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Judge in Knox appeal allows new evidence reviews, witnesses

By the CNN Wire Staff
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Appeals judge allows review of key evidence
STORY HIGHLIGHTS
  • The decision is a major victory for the Amanda Knox defense
  • Knox was convicted of killing her British roommate in 2007
  • The defense has argued DNA evidence collected in the case is inconclusive
  • "It's a good day for us -- finally," Knox's mother says
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Perugia, Italy (CNN) -- American Amanda Knox won a major victory Saturday in her appeal of the murder conviction in the death of her British roommate when an Italian appellate judge granted approval of independent forensic reviews on two key pieces of evidence.

Judge Claudio Pratillo Hellman said he will accept independent forensic examinations of the knife believed used in the attack, and a bra clasp belonging to Meredith Kercher, who was killed in her Perugia apartment in 2007.

Previous tests of the knife and bra clasp revealed traces of DNA from Knox and her former Italian boyfriend, Raffaele Sollecito, who was also convicted in the killing.

Hellman also said he will allow new witnesses for the defense, including two people who are said to have information showing that Knox and Sollecito were not involved in Kercher's death.

Friends and family of Knox hugged and celebrated after the judge announced his decision.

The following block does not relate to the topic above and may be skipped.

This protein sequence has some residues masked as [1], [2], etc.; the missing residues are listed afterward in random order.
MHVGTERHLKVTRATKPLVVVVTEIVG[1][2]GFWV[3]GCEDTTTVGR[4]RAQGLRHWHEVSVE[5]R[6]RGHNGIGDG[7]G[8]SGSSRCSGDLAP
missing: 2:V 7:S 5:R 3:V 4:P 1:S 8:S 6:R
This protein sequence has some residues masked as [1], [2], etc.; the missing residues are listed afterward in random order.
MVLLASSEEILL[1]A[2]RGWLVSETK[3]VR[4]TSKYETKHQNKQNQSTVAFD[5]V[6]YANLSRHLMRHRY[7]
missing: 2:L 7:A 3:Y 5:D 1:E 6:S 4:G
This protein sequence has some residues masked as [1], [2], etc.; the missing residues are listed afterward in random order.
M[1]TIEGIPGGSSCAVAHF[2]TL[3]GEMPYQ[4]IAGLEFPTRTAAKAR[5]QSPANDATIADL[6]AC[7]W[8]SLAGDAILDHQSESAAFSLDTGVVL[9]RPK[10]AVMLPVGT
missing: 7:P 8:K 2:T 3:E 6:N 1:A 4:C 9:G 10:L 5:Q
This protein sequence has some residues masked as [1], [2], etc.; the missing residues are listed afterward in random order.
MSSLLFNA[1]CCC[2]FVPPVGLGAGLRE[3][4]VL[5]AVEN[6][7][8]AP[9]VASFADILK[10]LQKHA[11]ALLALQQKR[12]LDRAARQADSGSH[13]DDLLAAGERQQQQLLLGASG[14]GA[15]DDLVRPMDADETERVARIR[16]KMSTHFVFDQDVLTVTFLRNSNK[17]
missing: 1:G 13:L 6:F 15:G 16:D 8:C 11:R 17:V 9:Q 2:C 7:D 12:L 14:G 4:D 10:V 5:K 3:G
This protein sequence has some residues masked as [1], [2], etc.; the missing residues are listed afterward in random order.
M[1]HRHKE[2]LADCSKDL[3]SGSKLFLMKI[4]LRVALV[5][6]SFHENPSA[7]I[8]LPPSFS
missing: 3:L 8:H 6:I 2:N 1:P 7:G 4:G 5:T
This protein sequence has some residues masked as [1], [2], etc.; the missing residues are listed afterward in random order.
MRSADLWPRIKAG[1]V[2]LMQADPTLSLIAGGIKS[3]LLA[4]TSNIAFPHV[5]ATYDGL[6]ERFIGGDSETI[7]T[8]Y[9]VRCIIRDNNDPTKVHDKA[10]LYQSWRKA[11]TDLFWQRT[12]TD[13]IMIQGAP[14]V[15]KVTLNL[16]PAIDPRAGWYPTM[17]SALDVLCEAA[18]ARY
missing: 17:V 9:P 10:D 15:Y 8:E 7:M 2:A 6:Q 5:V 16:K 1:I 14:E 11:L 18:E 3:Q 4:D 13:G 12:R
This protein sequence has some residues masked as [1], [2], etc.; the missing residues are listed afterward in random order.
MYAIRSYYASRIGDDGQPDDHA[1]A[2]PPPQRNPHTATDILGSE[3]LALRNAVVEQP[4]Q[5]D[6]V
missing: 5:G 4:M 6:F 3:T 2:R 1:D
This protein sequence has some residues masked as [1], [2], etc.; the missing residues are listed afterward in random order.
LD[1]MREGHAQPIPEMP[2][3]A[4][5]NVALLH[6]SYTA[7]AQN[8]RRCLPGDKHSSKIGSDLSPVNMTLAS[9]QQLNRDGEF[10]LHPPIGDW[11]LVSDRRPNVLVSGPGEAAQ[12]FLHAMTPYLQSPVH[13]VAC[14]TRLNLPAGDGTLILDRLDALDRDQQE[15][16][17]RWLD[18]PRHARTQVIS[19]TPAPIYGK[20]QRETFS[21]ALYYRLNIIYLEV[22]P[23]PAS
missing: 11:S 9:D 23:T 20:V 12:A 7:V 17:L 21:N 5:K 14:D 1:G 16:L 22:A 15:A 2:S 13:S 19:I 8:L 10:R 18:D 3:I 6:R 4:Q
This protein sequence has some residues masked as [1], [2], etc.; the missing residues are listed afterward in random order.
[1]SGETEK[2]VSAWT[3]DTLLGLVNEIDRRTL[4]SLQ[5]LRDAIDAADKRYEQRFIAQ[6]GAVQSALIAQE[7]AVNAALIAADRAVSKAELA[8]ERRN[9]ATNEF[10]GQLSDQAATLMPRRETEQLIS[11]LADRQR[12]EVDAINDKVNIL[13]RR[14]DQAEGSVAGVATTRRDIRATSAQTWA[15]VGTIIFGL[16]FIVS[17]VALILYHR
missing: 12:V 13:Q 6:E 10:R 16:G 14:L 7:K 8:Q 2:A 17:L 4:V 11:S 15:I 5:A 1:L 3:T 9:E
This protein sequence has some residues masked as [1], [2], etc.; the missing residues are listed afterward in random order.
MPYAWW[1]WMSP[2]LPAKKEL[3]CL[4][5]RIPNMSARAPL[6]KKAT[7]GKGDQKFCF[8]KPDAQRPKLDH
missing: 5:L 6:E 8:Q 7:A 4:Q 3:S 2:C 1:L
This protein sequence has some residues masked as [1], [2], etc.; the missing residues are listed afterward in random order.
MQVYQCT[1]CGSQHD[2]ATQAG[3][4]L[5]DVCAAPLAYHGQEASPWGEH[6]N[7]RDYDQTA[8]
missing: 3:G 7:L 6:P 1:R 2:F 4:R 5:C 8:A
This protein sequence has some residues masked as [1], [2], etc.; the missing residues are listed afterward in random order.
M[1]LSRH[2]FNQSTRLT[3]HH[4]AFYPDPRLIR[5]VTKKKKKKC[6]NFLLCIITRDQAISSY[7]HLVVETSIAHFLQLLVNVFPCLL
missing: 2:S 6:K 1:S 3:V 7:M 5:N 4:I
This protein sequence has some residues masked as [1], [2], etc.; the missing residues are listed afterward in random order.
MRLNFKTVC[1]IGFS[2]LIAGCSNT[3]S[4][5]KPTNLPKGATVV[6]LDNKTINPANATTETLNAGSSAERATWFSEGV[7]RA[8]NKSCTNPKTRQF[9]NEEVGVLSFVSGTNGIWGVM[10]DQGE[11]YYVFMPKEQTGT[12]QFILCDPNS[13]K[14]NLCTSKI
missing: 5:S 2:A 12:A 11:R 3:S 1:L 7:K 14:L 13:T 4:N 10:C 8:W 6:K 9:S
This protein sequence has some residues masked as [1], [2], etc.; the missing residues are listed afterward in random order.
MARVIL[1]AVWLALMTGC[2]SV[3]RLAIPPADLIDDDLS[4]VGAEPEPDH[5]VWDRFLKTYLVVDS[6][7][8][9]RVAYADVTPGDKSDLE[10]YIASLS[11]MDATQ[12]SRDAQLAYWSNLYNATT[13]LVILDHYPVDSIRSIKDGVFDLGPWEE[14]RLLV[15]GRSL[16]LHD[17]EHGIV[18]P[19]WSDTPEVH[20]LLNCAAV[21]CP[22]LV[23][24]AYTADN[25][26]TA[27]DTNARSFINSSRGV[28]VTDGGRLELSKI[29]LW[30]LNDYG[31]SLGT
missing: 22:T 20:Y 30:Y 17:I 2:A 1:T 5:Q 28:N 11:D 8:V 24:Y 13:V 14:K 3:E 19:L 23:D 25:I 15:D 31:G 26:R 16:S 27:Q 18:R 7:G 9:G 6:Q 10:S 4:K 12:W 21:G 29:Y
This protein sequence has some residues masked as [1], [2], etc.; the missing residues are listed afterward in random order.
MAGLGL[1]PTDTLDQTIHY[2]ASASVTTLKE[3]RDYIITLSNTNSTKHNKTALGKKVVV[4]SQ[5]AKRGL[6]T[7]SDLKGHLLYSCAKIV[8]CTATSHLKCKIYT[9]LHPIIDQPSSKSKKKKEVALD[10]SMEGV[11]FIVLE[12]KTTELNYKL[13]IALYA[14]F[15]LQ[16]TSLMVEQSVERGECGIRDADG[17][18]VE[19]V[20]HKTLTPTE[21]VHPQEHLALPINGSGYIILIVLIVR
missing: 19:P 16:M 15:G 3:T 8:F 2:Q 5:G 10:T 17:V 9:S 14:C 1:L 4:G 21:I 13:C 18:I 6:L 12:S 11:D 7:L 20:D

"It's a good day for us -- finally," Knox's mother, Edda Mellas, said after the ruling.

The defense has said the knife found at Sollecito's apartment doesn't match Kercher's wounds or an imprint of a knife left on a bedsheet at Kercher's apartment. They have also said the DNA sample is too small to be conclusive. They also raised speculation that the DNA found on the bra clasp could have been contaminated.

"Why do you need to review the forensic evidence when this conviction is based on much more than the knife and the bra clasp?" Prosecutor Manuela Comodi argued before the court began deliberating.

She then reminded the court that Knox and Sollecito don't have an alibi for the night of the killing, adding that there was "ample" evidence of a staged break-in.

Francesco Maresca, an attorney for the Kercher family, said he was "disappointed" with the decision, suggesting that the ruling was political in the face of pressure from the United States.

Earlier this week, a third person convicted in Kercher's death lost his appeal.

Rudy Guede, a drifter originally from the Ivory Coast, will continue serving his 16-year sentence for the crime after the court refused Thursday to overturn his conviction.

Knox was sentenced last year to 26 years in prison for the killing of Kercher.

Kercher, 21, was found in November 2007, semi-naked with her throat slashed.

Sollecito is serving a 25-year sentence.

Knox's family said in April that she is innocent and that no forensic evidence puts her at the crime scene.

"Meredith was Amanda's friend," the family said. "They liked each other and spent time together when not in school. Amanda would not hurt Meredith."

Journalist Barbie Nadeau contributed to this report.

 
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